The entrance to White Sands National Park is only about a fifteen minute drive from Alamogordo and it’s not long before the edge of the white sands desert comes into view. Like all dune systems the white sands are on the move and in a few years these trees and shrubs might be completely engulfed.
We show our park pass to the park ranger at the entrance gate and she is very helpful, volunteering that we are among the first vehicles in the park and if we want to experience the dunes with no one else around, go straight to the farthest point of the park road, forgoing the Visitor Centre until later. Below is a map of the park showing the only road in with just a few marked trails. Essentially, the farther into the park you go the less vegetation and the landscape becomes one of pure white sand.
I follow her advice up until the Interdune Boardwalk which has no one in the parking lot and offers a short trip into the ecosystem where plants and animals still survive, but precariously. In the early morning with only the occasional calls of cactus wrens and horned larks breaking the silence, it’s a magical place, but we want to see the pure white dunes so we move on.
We get back in the car and head on and soon the road looks like this. Having spent a good part of my early life in the western Canadian prairies and experiencing the brutal winters there, scenes like this were common. If I told you that this was a winter drive on ice covered roads in rural Saskatchewan, with no other context, I suspect you would believe me. But, of course it’s not ice, but smooth sand which is not that much easier to drive on than actual ice.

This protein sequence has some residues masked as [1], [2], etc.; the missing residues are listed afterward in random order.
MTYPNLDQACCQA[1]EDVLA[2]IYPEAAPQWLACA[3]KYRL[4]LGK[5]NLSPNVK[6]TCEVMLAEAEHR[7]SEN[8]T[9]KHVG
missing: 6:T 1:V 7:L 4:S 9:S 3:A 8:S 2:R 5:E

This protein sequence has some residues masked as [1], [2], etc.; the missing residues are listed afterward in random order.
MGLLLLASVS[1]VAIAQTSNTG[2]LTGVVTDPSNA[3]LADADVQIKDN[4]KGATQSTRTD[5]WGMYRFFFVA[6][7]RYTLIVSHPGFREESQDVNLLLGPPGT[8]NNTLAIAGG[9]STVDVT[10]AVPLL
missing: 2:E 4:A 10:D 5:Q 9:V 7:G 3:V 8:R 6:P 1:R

We reach the end of the road where there is a large parking lot with only one other vehicle in it, a family in an RV who are trying to convince their very reluctant little boy that walking in the sand will be a jolly adventure. His wailing says otherwise. After reading the numerous warnings about not going into the desert without being properly prepared we set out to hike the 5 mile (8 km.) Alkali Flat Trail. Luckily the kid is still bawling and refusing to go so there is nobody in front of use. Our shadows lead the way.
The trail is marked by wooden stakes driven into the sand and is anything but flat. In a very short distance, the little remaining vegetation consisting almost solely of grasses, mostly little bluestem, begins to disappear and there is nothing but this.
This place is absolutely stunning and we’ve never seen anything like it. The sands really are as white as Ivory Snow and just as pure. We just want to go on and on.
The mountains in the distance are a purply blue, if that makes any sense, and seem very resistant to being properly captioned in a photo. I tried numerous times with multiple settings and even a wide angle and this was the best I could get.
What follows is a series of the best photos I took at White Sands and I think they will give you some idea of why you must visit this place at least once in a lifetime followed by a short video.
This video, although not the best quality gives a better idea of why White Sands is so special.
The New Mexico adventure continues as I head to the scene of one of the most disgraceful episodes in American history, Fort Sumner which is also where Pat Garrett shot Billy the Kid. Hope you’ll join me.